Two amateur cavers discovered a massive Ice Age cavern entrance beneath the city of Montreal that is so sprawling it even contains an ancient underground lake.
Cavers Luc Le Blanc and his friend Daniel Caron, who have been exploring underground caves in the Montreal areas as a hobby for years, were stunned after they knocked through limestone discovered a massive chamber. The entrance to the cave, which is underneath Parc Pie XIII, near Highway 40, connects to Montreal’s Saint-Leonard Cavern.
<blockquote class="twitter-tweet" data-lang="en"><p lang="fr" dir="ltr">Des spéléologues ont trouvé des galeries souterraines vieilles de 15 mille ans sous un parc à Montréal. <br><br>Entrevue avec François Gélinas, de la Société québécoise de spéléologie <a href="https://twitter.com/hashtag/rdi2460?src=hash&ref_src=twsrc%5Etfw">#rdi2460</a> <a href="https://t.co/4VcZHdGXrq">pic.twitter.com/4VcZHdGXrq</a></p>— Anne-Marie Dussault (@AMarieDussault) <a href="https://twitter.com/AMarieDussault/status/936762768836894720?ref_src=twsrc%5Etfw">December 2, 2017</a></blockquote>
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The cathedral-like chamber formed in the Ice-Age more than 15,000 years ago and hadn’t seen human visitors until just a few months ago, CBC first reporter. The underground cave system contains stalactites, a massive lake and the end of the vast network of tunnels is still yet to be found.
The CBC crews who tagged alongside Le Blanc and Caron to explore and document the intricate underground passages were among the first people to see the newly found wonder. The duo noted that the chamber runs so far deep underneath Montreal it actually reaches the aquifer, or the water-bearing permeable rock from groundwater is extracted.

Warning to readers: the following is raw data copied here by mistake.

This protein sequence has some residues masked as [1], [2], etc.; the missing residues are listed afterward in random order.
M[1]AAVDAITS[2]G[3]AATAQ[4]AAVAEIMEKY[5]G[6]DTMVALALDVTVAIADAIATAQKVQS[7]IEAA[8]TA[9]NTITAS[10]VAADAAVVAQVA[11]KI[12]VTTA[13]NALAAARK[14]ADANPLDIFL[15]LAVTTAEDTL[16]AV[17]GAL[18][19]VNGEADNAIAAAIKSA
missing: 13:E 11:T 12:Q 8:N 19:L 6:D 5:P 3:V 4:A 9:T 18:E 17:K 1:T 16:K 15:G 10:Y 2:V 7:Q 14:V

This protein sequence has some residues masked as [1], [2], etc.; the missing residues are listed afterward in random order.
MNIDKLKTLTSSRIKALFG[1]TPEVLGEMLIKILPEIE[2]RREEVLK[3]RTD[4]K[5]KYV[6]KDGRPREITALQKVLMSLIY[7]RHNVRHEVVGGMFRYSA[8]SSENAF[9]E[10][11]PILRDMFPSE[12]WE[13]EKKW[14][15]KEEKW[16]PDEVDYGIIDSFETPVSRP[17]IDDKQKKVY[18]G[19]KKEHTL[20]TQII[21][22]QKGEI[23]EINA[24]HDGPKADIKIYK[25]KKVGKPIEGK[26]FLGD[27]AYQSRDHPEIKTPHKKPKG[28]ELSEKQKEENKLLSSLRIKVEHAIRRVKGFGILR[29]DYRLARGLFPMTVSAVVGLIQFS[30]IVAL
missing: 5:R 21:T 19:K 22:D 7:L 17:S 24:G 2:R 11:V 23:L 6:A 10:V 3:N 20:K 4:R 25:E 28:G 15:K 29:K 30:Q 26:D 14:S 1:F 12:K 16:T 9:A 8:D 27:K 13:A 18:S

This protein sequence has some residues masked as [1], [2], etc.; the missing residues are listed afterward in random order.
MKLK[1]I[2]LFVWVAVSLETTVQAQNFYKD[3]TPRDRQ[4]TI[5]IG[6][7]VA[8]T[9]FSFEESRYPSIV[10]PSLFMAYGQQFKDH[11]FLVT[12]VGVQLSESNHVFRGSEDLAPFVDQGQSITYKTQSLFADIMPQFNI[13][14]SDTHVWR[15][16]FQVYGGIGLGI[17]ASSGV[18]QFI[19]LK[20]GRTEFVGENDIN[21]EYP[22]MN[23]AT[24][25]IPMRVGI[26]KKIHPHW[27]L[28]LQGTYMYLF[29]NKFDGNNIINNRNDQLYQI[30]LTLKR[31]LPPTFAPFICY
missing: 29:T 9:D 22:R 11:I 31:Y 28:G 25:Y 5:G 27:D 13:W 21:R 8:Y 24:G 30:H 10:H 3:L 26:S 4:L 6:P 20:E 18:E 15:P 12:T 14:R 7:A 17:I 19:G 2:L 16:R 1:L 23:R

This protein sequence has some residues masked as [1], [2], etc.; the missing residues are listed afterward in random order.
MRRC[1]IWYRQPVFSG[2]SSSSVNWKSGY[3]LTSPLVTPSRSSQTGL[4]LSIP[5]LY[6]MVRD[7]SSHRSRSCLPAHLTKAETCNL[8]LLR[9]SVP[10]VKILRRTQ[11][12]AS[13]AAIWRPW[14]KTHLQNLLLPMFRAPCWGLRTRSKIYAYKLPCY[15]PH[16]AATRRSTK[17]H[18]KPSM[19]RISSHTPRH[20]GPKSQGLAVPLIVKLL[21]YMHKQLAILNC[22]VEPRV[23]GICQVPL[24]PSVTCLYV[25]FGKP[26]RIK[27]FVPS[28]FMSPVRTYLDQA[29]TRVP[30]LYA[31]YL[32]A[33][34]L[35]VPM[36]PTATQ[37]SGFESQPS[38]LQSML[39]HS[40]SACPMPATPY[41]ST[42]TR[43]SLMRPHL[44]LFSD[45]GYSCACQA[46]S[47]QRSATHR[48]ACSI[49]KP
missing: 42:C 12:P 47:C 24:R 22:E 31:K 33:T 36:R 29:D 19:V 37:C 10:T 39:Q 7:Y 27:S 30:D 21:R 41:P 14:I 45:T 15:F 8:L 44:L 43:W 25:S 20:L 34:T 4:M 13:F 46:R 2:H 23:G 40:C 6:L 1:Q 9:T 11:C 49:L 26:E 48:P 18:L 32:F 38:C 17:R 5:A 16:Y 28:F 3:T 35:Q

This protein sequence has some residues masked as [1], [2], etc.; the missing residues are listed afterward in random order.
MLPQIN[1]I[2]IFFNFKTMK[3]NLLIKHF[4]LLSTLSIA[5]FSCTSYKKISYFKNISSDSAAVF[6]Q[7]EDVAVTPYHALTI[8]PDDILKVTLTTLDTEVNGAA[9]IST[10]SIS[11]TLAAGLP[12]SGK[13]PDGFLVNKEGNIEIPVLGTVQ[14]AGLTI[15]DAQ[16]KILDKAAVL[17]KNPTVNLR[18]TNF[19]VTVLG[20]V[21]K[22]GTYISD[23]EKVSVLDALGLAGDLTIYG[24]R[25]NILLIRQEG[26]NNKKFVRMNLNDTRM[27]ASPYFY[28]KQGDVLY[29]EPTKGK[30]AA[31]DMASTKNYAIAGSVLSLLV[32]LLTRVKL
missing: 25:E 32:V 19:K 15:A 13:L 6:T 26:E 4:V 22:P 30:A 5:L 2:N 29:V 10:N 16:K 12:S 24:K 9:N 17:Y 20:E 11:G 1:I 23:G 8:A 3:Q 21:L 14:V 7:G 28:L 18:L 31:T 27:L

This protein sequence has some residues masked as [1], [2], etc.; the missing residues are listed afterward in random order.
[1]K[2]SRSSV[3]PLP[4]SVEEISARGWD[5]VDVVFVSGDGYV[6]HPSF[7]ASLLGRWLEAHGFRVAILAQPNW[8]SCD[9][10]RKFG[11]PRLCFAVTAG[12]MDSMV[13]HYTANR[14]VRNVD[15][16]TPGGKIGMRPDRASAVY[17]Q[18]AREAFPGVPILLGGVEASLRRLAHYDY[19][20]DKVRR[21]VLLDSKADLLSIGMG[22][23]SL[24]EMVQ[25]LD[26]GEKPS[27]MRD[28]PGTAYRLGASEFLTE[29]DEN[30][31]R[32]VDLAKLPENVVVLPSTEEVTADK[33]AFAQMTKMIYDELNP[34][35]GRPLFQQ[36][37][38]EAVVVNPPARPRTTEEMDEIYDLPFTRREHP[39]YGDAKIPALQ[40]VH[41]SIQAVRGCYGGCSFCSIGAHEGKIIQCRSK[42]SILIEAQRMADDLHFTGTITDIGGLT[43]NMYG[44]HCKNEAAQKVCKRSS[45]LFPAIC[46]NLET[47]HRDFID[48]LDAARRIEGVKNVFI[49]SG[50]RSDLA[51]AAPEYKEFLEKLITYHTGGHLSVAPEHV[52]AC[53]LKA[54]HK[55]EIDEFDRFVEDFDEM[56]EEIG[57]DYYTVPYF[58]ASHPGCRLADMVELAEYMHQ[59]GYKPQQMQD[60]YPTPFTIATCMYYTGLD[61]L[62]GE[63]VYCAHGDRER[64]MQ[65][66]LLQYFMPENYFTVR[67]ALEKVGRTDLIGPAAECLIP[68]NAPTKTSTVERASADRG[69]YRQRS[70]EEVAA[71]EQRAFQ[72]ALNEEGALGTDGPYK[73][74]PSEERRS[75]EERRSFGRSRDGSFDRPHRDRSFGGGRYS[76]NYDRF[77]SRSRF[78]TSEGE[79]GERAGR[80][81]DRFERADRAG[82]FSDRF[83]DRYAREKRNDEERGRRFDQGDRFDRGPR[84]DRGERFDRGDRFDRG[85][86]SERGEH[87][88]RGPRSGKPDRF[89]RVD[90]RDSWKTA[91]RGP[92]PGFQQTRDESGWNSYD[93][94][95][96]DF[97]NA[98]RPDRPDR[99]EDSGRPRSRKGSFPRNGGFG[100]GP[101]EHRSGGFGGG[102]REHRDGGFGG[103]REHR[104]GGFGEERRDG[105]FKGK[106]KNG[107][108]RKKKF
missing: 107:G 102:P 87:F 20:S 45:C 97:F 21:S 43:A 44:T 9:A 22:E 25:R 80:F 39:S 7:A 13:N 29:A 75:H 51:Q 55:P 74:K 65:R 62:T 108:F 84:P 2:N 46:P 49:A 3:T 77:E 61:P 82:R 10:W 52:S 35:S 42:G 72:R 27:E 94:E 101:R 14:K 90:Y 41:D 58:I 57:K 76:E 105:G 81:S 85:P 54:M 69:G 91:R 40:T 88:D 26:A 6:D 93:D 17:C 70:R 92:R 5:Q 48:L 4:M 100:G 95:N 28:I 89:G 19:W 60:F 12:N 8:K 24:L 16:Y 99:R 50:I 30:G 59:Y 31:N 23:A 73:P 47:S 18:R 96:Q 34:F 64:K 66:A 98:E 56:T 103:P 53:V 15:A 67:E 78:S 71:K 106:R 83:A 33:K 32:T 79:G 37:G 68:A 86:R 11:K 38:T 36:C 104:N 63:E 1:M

"This is a major discovery we made. This doesn't happen many times in a lifetime," said Luc Le Blanc, who found the passageway along with his friend Daniel Caron.
The two explorers waded through as much of the cave network as possible, before they used an inflatable canoe to navigate through the fifteen-foot deep water.
"It keeps going. We haven't reached the end yet," Le Blanc said. The two added that they had been searching for an unknown section of the Saint-Leonard cavern network for years and were amazed in October after digging past a thin wall of limestone that cut off the newfound branch.
"We started digging in a decomposed layer of limestone that was much softer...We managed to open a window through which we could see the void beyond," Le Blanc said. After opening a window-sized hole to peer through they then expanded it just large enough for an adult human to crawl through to the new chamber of caves.
Le Blanc and Caron described the hidden passages as beautiful and said that the discovery is important because of its mammoth size as well as the way it was formed over tens of thousands of years.
"The walls opened through the pressure of the glacier above … it's a mechanical process through a glacier. It's been called glacial tectonism."
Montreal and borough officials said they play to eventually open the caverns to the public following the appropriate surveys required.